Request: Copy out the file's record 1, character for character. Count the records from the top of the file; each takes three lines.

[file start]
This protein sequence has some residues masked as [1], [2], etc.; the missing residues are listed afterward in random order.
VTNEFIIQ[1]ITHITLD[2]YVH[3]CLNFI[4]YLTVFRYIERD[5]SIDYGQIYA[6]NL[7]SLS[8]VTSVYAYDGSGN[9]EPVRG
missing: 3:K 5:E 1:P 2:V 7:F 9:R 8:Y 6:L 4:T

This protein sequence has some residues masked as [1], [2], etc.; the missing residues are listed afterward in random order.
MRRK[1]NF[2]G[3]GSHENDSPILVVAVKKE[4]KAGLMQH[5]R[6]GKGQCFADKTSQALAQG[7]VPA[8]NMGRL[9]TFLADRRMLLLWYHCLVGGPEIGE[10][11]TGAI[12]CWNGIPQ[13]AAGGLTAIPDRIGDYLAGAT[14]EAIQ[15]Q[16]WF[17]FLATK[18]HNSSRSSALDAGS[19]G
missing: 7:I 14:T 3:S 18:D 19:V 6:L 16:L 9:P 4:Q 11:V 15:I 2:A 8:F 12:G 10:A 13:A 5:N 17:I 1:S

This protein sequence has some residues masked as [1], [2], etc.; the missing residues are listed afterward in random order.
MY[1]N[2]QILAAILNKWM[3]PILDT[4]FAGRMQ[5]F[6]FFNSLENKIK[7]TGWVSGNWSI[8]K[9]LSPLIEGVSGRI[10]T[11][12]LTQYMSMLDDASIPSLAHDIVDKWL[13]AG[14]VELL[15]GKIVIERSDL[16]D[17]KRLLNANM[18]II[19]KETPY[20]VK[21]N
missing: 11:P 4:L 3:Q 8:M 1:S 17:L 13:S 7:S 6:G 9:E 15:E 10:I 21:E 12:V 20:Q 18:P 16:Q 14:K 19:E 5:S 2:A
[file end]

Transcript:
This protein sequence has some residues masked as [1], [2], etc.; the missing residues are listed afterward in random order.
VTNEFIIQ[1]ITHITLD[2]YVH[3]CLNFI[4]YLTVFRYIERD[5]SIDYGQIYA[6]NL[7]SLS[8]VTSVYAYDGSGN[9]EPVRG
missing: 3:K 5:E 1:P 2:V 7:F 9:R 8:Y 6:L 4:T